“Toto, I’ve a feeling we’re not in Kansas anymore.”
Judy Garland, 1939, The Wizard of Oz.
If you are an adult past the age of 35, you remember (what you thought was) a gentler time, when you could show up at the airport and board a plane, vote or receive medical treatment merely by saying who you were. The world was a much larger place back then. Information existed in islands and pockets that were easier to verify. That was then, even if parts of ‘then’ exist only through the rose-coloured glasses we tend to use to view the past.
This is now. You need government-issued identification to vote, get a passport, board an aircraft, open a bank account and a host of other common, everyday tasks. A few years ago, I was helping a senior vote in a by-election, and was astonished that the gentleman had no identification acceptable by the poll clerk. His driver’s license had expired years ago; he had not lived at the address on that license in years; he had no up-to-date health card or passport. Finally, we found a utility bill addressed to him. The poll clerk accepted his old license to verify that he was who he said he was, and accepted the utility bill as proof that he lived in the poll where he had planned to vote.
There are some essential foundation documents that everyone needs to be a citizen in just about every western democracy:
Over and above that, your wallet and files at home may contain a student card; an employee ID; various bank and credit cards; a host of other forms of identification, none of which will serve as government-issued identification when you travel, vote, or need to show who you are and where you live.
You don’t need to carry every identification card and document with you all the time. Have a look at your wallet or handbag, and ask yourself if you really need everything in it every day. For example, when you travel, you can leave your Canadian store discount cards, your library card and other domestic pieces of ID at home. However, if you have, for example, a credit card in another country’s currency, carry that card only when you travel to that country, while leaving it in a secure place while you are at home.
As a rule-of-thumb, carry all the ID you’ll need, but only the ID you’ll need.
Every adult needs to ensure that their foundation identification cards and documents are up-to-date, and kept in a safe, secure and accessible place. Every family managing the affairs of aging parents, grandparents and relatives needs to take responsibility for managing their identification. Many seniors are left vulnerable for lack of an identification card, passport, or Ontario health card.
Think of the Ontario Photo ID Card as the ‘non-drivers’ drivers’ license.’ Ontario’s Photo ID Card is as good as your driver’s license for government-issued identification. Whether for non-drivers or for seniors, this is the card to carry in your wallet.
The case for seniors is especially compelling. Many seniors no longer need to drive. The reality for many seniors is that even though they no longer drive, many still feel they need to go and get a driver’s license they won’t use to have a recognized, government-issued photo ID card. You need this type of identification to board a domestic airline flight, to take out a library card, to open a bank account, check into many hotels, and the list is fairly lengthy.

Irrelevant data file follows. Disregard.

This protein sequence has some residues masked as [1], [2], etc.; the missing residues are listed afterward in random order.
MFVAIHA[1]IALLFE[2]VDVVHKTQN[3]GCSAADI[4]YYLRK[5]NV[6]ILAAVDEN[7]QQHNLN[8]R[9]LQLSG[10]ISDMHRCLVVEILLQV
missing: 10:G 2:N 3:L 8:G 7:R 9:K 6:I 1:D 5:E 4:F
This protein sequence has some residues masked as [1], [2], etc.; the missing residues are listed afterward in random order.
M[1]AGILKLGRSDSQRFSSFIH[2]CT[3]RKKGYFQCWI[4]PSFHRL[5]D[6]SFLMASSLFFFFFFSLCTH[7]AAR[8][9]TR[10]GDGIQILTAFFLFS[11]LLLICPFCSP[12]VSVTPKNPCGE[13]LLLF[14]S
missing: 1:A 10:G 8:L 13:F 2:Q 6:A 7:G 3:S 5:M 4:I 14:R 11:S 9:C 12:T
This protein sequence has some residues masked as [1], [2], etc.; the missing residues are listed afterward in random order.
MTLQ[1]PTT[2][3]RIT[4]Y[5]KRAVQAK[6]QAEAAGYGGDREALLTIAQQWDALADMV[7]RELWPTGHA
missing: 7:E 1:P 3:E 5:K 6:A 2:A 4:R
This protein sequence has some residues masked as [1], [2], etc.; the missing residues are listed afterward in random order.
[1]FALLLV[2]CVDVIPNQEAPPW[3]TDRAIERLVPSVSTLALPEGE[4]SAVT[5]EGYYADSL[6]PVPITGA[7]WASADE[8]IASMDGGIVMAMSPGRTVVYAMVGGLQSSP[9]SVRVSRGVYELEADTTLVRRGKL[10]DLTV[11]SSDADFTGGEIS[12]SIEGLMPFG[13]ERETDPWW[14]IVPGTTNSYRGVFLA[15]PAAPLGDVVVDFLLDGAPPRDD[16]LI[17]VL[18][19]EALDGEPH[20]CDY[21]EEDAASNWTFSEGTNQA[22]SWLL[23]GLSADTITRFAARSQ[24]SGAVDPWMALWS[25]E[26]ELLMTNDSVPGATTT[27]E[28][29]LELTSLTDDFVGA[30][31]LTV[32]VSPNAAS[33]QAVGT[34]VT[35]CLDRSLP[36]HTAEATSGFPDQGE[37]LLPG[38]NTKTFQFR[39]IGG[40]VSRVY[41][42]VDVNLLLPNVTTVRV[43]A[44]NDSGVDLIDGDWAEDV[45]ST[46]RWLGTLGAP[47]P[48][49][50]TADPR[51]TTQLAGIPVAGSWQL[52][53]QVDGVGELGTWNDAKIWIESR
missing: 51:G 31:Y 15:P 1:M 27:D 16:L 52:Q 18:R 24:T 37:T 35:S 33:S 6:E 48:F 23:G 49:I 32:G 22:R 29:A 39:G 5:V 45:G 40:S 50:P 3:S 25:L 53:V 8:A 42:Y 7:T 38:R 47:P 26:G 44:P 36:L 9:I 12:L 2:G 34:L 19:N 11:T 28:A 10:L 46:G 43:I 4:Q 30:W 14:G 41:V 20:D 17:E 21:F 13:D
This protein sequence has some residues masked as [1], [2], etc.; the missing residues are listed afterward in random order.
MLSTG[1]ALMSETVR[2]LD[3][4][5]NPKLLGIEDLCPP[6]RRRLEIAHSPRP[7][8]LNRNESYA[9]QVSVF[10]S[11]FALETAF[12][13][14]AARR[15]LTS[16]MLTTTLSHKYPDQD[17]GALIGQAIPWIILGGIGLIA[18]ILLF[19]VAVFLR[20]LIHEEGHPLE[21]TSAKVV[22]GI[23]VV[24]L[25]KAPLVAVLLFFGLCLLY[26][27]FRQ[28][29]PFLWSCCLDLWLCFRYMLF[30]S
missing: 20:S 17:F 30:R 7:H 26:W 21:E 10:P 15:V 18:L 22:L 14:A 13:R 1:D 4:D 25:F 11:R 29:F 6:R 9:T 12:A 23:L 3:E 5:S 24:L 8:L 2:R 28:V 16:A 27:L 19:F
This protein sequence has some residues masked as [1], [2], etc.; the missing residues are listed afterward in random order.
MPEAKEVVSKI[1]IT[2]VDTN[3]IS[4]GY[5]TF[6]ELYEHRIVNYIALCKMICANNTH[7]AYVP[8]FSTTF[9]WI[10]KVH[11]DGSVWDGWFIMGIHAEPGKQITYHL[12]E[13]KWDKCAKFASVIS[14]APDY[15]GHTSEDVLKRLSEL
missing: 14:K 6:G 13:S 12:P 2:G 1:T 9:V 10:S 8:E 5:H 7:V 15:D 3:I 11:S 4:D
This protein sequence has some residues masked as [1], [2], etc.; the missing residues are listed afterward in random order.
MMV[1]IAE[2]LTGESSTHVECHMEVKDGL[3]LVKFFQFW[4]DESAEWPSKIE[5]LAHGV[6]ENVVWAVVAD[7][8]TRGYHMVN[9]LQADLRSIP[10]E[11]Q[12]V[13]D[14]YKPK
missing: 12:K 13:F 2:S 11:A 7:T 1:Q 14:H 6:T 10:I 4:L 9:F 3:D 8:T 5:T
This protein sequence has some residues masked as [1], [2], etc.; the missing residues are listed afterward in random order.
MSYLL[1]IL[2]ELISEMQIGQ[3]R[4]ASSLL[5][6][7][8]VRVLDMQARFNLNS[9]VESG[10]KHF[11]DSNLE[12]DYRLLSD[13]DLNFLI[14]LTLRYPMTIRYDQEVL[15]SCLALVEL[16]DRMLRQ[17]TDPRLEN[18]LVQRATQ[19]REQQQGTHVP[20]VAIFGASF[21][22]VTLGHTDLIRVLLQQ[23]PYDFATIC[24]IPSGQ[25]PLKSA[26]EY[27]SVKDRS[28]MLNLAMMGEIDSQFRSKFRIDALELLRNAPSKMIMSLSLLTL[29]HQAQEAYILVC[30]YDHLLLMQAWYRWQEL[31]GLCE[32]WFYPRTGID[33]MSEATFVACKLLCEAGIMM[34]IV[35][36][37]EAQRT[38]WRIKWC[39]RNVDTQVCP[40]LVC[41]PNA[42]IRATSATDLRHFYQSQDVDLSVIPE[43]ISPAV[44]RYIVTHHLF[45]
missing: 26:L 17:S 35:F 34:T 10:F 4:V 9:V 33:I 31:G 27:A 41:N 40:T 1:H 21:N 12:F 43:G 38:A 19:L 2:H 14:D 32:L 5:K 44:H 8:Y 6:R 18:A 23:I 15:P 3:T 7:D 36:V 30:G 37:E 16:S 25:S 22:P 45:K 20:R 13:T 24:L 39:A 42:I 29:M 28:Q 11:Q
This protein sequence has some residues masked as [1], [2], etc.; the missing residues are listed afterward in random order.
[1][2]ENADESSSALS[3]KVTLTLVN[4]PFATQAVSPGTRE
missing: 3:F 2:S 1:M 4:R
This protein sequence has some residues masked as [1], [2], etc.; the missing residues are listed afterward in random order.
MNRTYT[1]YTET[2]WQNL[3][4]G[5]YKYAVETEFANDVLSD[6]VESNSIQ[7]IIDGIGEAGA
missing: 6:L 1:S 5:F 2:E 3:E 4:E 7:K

Ontario developed a unique identification card for non-drivers that is as universally recognized as your Ontario driver’s license. You can get your Ontario Photo ID Card in Mississauga.
The Ontario Photo ID Card is available at ServiceOntario centres. The two closest ServiceOntario centres are at:
Ontario is nearly finished upgrading the old red-and-white Ontario Health Card. This is important. There were many more active health cards in circulation than there are living Ontarians. The Province needs to look after Ontario residents, but only eligible Ontario residents.
Many of us now have the new Ontario Health Card, which contains many built-in verification features, including your photo, to ensure that you are who the card says you are when you present it to receive treatment. All of us need the new card. Get more information here.
However, there are still many millions of the old red-and-white magnetic stripe cards in circulation. To put the matter in perspective, you would have long ago dumped your bank if it had not kept your credit card up to date with today’s technology. Ontario is phasing out the old red-and-white magnetic stripe card for just that reason.
The change is mandatory. The old red-and-white magnetic stripe card is increasingly not accepted for treatment, or if so, only with another government-issued piece of ID. Shortly, the red-and-white card will neither work, nor be accepted. To get the many old, invalid, broken or fraudulent red-and-white Ontario Health Cards out of circulation, a human being at ServiceOntario needs to physically see you, and ensure you are who you say you are, and verify that you are an eligible resident of Ontario to make that switch.
ServiceOntario has contacted people with a letter (paper letter) when it is time for their community to make the change. Along with your driver’s license, your Ontario Health Card is a key piece of Province-issued identification, and it is important for you, your family and your friends to first ensure that your information is up-to-date.
Make the switch now. Read this ServiceOntario web page first, and book an appointment at a convenient ServiceOntario location.
I had purposely kept my old red-and-white card to personally follow this conversion as it happened. However, a few years ago, it simply fell apart on me, and I needed to replace it. The process was very smooth, and I got my new Ontario Health Card quickly.